Building partnerships to remove barriers on the Uwharrie River

Lassiter Mill dam removal, Uwharrie River, NC | © USFWS This summer American Rivers’ completed the removal of Lassiter Mill Dam on the Uwharrie River. The removal of this grist mill dam dating back to 1805 will have an incredible benefit to the river system. American Rivers has been actively pursuing this project since 2009 when… Read more »

Haw River

America’s Most Endangered Rivers of 2014: Haw River North Carolina Threat: Polluted runoff At Risk: Clean water and public health Haw River, NC | © Donald Lee Pardue The Haw River is an important resource for more than a million people providing drinking water and recreation in central North Carolina. Unfortunately, rollbacks of rules designed… Read more »

Why are We Irrigating in Places With too Much Water?

Today’s post is a guest blog by Craig Colten. Craig is professor of geography at LSU, Director of Human Dimensions at the Water Institute of the Gulf, and author of Southern Waters: The Limits to Abundance. I was driving across eastern Virginia toward the Dismal Swamp a couple of years ago, and I spotted yet… Read more »

American Rivers Announces a New Position to Improve North Carolina’s Rivers

Durham, NC — American Rivers announced today that it has hired a new Associate Director for River Restoration to help North Carolina communities remove unsafe and outdated dams. As the Associate Director of River Restoration, Lynnette Batt will work with communities across the state to restore healthy rivers by providing technical assistance and general guidance… Read more »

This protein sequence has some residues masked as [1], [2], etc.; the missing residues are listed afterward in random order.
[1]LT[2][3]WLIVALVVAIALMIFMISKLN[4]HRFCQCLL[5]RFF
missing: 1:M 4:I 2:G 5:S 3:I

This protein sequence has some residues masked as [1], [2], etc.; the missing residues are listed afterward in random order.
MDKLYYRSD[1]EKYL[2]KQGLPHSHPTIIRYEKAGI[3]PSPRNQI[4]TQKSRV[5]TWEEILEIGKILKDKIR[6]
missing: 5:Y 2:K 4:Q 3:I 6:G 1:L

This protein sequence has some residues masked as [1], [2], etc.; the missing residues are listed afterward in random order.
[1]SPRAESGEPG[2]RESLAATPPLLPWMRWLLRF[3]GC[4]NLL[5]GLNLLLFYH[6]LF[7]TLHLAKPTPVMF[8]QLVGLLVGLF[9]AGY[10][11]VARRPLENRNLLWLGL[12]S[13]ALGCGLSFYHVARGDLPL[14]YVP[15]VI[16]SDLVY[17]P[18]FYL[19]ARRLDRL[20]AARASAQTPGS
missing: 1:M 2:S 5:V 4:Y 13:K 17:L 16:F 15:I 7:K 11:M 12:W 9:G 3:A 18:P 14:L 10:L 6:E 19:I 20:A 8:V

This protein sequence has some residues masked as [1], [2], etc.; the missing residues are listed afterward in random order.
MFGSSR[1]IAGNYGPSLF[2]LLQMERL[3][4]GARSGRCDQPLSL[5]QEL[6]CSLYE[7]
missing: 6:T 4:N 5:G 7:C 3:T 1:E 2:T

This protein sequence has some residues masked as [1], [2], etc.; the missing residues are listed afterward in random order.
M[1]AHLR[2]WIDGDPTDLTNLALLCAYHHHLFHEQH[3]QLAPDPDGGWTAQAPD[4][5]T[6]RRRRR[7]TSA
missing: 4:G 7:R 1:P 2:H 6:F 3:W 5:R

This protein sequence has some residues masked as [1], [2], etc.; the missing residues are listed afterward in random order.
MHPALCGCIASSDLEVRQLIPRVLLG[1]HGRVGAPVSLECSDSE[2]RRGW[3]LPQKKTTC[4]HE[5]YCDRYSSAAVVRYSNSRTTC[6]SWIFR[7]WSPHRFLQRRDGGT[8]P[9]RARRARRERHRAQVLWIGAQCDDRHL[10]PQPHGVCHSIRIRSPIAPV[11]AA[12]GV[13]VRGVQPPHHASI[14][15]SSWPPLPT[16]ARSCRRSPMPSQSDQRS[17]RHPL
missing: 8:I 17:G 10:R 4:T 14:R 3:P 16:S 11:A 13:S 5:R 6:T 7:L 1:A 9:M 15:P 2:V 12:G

Infrastructure Investment – Just Add Water

My two-year old nephew is way into all things fire fighter, fire hose, fire truck, etc. etc. and now I can add sustainable fire station to the list. Last month I visited Raleigh, North Carolina Fire Station #6, where city, state and federal officials were celebrating a successful investment of “green reserve” funding from the… Read more »

Show Your Love For Water Trails: Join Trails Advocacy Week

Register today for American Hiking Society’s Hike The Hill: Trails Advocacy Week February 12-17, 2011. Trail advocates from across the nation will come to the nation’s capital to promote and protect our nation’s system of trails – including water trails. Come talk to your elected officials about your water trail and get up to speed… Read more »

Hitchcock Creek Blue Trail

American Rivers has helped to transform Hitchcock Creek in Rockingham, North Carolina into a destination for fishing, boating, and other family-friendly recreation. Until 2009, the Steeles Mill dam degraded Hitchcock Creek, blocking migrating fish and preventing the community from safely enjoying the river through recreation. American Rivers and our partners removed the dam, and created… Read more »

Coal Ash Contamination on Catawba Increases

Today’s update blog about the #5 Catawba River- a part of our America’s Most Endangered Rivers® series- is from Catawba Riverkeeper, a non-profit citizens group formed and committed to protecting one of North and South Carolina’s most precious resources, the Catawba-Wateree River Basin. Catawba River, NC| Jeff Cravotta Tell the North Carolina Department of Environment… Read more »

Announcing America’s Most Endangered Rivers of 2014!

#1 Most Endangered River is the San Joaquin, CA | © Sarah Craig The time has come! Today, American Rivers is announcing our report on America’s Most Endangered Rivers® of 2014! And the Most Endangered River in the nation this year is: SAN JOAQUIN RIVER (California)! Outdated water management and excessive diversions, compounded by the… Read more »

Catawba River Among America’s Most Endangered Rivers

Washington, D.C.- American Rivers named the Carolinas’ Catawba River among America’s Most Endangered Rivers® of 2013 today, shining a national spotlight on the riverside coal ash ponds currently leaking pollution and threatening water quality, human health, and local fish populations. American Rivers and its partners are calling on the North Carolina Department of Environment and… Read more »